Six out of 10 motorists using the Highways Agency's hard shoulder running trial in the West Midlands want to see it rolled out across the UK, it was revealed last week.
A survey of more than 1,000 motorists has shown that 84% are confident about using the hard shoulder as a running lane and 60% want to see the system introduced elsewhere. Only 2% said they avoided using it.The Highways Agency launched its £100M Active Traffic Management (ATM) pilot on a 17km stretch of the M42 in September last year (NCE
28 September 2006). Drivers using this stretch can now be directed to the hard shoulder at times of peak congestion by electronic signs above the carriageway. Speed limits are also controlled by overhead signs.Five months on and the Agency has found that peak flows have increased by 13% and that journey times in the evening rush hour have reduced by 20%.The figures were revealed by the Agency's head of ATM David Grant at NCE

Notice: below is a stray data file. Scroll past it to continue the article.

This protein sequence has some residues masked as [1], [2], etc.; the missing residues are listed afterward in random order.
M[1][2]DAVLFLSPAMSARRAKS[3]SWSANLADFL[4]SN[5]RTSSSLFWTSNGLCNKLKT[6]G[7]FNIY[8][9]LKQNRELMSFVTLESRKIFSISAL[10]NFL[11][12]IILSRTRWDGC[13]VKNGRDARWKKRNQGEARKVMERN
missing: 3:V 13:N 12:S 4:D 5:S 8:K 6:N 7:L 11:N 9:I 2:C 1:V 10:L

's Practical Strategies for Congestion Reduction conference in London last week.'The early results of hard shoulder running are very promising,' said Grant. 'Journey times are higher, but journey time variability is generally reduced.'In summary, ATM helps alleviate congestion, reduce delays and is not as expensive as widening,' he said.Widening the M42 would have cost five times as much as introducing ATM and taken much longer to bring in.Grant added that the M42 pilot will be monitored until 2008 to develop a business case for ATM as well as to inform further roll-out.Official figures covering the first six months of operation will be published in the summer.